Babywearing and your pelvic floor

The subject came up last week in the pelvic floor restore class about carrying babies and toddlers.

It’s not the load that breaks you down, it’s the way you carry it. Lena Horne

As a babywearing consultant I was always asked ‘what’s the best sling’ and the answer is that there isn’t one – it all depends on what you want and what you like and what your needs are.

During my pelvic flor restore classes one question I am often asked is ‘what is the best position to carry my baby to protect my pelvic floor’ and the answer is that there isn’t one.

Principally it is the way you carry and the ability of your body to carry that are the points to explore and work on.

1) Let’s look at the type of carry first.

One particular carry is not the best – but varying the way you carry is. Carrying in one position for long periods will end up fatiguing your body and causing you to make compensations so you can keep carrying – that maybe jutting out a hip, thrusting out your chest or pushing your tummy forward to balance your baby on – and that is the same whether you are carrying in arms or in a sling.

Pushing out your chest or tummy to rest your baby on creates a downward pressure on your pelvic floor. Jutting out your hips destabilises your pelvis and your pelvic floor.

So the answer is to regularly change the way you are carrying your baby. Front, hip, the other hip, on the back, sometimes in a sling sometimes in arms, sometimes pass the baby to someone else to carry, make use of a buggy if you have one.

Carrying in arms is a useful way to realise how often you will change the way you carry your baby – it will also encourage your baby to get involved in being carried so they can exercise their gripping muscles in hands and legs.

2) Fit of the sling

Anything that tightens around the waist and puts pressure on your stomach is also going to create a downward pressure on your pelvic floor. The answer here is to either fasten the band around your hips or to use a carry that fastens around your chest or is just a shoulder carry.

Most slings and carriers are designed to be used in at least 2 ways – front back or one side or the other. It can be easy to just keep ploughing along in the same carry and not realising how your body is making compensations as you tire. It won’t matter how well adjusted your carrier or sling is if your body has reached its endurance limits you will find you may be using your body in a way that puts extra stress on your pelvic floor.

3)Your body’s ability to carry

Poor postural habits mean that you adopt positions when carrying your baby, either in a sling or in arms, that cause downward pressure on your pelvic floor and often compression of the lower back. The first ‘fix’ is to examine your alignment.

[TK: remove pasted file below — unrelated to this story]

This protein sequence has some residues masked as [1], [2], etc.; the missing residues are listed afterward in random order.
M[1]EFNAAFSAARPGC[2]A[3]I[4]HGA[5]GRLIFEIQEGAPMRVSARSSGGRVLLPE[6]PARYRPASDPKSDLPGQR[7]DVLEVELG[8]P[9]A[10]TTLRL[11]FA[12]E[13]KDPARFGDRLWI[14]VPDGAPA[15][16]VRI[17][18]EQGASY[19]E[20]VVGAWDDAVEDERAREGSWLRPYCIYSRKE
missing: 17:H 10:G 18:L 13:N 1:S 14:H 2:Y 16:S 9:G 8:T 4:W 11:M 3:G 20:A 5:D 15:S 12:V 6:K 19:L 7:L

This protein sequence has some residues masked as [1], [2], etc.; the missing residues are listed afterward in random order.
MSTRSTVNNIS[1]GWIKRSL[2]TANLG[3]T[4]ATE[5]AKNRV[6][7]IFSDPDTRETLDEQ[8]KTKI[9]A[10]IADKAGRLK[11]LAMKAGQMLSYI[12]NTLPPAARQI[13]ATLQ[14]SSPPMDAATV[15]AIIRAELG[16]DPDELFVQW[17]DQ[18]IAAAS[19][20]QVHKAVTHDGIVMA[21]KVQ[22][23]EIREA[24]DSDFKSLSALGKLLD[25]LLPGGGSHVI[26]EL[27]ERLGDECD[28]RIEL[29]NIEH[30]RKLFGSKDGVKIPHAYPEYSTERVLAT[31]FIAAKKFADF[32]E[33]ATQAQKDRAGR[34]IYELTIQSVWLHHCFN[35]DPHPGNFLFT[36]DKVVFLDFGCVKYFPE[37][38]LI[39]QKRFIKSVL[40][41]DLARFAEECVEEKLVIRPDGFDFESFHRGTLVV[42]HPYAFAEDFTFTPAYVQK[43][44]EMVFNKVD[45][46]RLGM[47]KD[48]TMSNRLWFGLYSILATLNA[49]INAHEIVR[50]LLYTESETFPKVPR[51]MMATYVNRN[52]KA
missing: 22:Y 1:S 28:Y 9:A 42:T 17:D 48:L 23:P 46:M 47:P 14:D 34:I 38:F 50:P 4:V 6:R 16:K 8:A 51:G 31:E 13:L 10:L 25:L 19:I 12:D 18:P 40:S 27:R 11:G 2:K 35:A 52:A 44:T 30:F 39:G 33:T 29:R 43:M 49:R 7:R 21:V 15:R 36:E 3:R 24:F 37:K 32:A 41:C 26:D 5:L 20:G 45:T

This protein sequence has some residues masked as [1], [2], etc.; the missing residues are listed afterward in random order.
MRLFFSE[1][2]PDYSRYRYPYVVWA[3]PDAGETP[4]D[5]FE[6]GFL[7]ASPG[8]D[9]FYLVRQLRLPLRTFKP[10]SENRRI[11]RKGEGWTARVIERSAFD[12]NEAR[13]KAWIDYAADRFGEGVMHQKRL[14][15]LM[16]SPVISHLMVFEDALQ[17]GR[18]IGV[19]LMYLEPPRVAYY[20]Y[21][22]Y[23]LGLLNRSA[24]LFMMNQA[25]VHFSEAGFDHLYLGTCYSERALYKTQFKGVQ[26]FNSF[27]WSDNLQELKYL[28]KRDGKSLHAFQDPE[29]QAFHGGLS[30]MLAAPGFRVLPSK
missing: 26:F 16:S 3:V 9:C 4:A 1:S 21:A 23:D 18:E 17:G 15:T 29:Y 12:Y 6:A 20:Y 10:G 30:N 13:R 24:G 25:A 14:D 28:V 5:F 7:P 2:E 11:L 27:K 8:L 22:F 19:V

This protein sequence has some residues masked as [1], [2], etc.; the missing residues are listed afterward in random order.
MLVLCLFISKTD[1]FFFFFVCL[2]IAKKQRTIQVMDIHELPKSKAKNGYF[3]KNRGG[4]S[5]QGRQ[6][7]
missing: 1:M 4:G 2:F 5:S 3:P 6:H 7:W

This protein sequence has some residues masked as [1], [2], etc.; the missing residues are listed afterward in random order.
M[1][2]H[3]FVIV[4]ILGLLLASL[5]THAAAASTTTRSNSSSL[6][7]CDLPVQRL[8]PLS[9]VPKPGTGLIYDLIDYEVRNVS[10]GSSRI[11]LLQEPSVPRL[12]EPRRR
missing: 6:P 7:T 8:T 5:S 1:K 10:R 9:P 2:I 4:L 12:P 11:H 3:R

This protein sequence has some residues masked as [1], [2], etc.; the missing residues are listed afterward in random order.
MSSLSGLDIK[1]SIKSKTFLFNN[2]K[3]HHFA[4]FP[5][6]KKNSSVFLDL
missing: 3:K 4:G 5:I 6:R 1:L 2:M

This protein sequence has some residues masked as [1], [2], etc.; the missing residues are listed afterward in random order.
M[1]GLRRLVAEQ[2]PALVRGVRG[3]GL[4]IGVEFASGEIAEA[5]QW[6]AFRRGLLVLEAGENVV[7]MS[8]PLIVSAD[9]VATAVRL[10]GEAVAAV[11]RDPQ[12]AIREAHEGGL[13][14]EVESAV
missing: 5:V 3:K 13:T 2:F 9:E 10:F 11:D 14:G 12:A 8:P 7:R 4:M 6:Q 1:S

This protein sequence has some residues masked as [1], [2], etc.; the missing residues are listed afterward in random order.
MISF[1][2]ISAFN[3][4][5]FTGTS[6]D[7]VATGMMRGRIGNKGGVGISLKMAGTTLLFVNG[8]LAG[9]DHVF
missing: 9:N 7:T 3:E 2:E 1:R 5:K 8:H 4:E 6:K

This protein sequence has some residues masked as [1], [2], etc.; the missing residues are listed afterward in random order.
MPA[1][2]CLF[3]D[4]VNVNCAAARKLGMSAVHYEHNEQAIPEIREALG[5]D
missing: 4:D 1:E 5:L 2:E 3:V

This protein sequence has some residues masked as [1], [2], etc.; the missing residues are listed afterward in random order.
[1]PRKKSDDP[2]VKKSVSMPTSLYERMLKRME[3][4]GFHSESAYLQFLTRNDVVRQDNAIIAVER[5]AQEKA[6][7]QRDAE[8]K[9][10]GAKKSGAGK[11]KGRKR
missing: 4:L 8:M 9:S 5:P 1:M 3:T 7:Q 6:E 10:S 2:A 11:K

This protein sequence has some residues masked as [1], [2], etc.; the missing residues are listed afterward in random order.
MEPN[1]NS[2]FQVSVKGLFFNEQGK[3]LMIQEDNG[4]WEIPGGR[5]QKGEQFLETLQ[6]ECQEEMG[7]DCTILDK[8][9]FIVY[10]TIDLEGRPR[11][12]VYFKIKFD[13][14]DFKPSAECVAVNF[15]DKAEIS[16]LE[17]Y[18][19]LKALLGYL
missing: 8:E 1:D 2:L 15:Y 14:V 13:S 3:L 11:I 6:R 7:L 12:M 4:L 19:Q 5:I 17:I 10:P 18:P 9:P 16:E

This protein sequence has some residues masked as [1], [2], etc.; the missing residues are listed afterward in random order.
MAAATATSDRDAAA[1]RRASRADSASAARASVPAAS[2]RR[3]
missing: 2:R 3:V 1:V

Optimal alignment

Having your body stacked so you don’t create downward pressure on your pelvic floor. The first step is understanding what optimal alignment is.

Using bony markers – that Is parts of your own body- to work out optimal alignment means you can check it whenever you need to. Becoming aware of your body – it’s own alignment as it is today, the ways it compensates, the habits it has during carrying and moving and sitting and standing means you can be sympathetic to it’s needs, know how often to remind yourself to change carrying position and what exercises will be useful to increase your strength.

So what are the bony markers?

Ribs and pelvis.

Find the bottom of your ribs and putting your hands on your hips find the bony protrusion under your finger tips. It is these two points that need to line up – that is come on the same plane. 

neutral pelvis, pelvic health, pelvic floor, pregnancy, Suffolk

A thrust out chest not only puts pressure on your abdominal muscles and pelvic floor but also creates compression in your lower back.

It’s not just a matter of forcing yourself into correct alignment and holding it there. You need to have corrective exercises that can release tension, lengthen short muscles and strengthen weak ones so your body can regain it’s natural alignment. You need to alter lifestyle habits that hold you in positions that create tension and weakness – so that is creating movement breaks throughout your day, sitting less and finding ways to cycle through a range of movements during your day.

4) Building strength

A big part of my pelvic floor restore class is helping women retrain their bodies to have a reflexive core and pelvic floor This involves learning optimal breathing, strengthening glutes, hips and hamstrings so they are used as the powerhouse for lifting and carrying.I will be writing a part two to this blog looking at exercises you can do to help strengthen your body so it can carry your baby more easily.

Rosie Dhoopun is a babywearing consultant and movement teacher, specialising in helping women move better and feel better and rehabilitate pelvic floor dysfunction, diastasis recti and prepare for birth.

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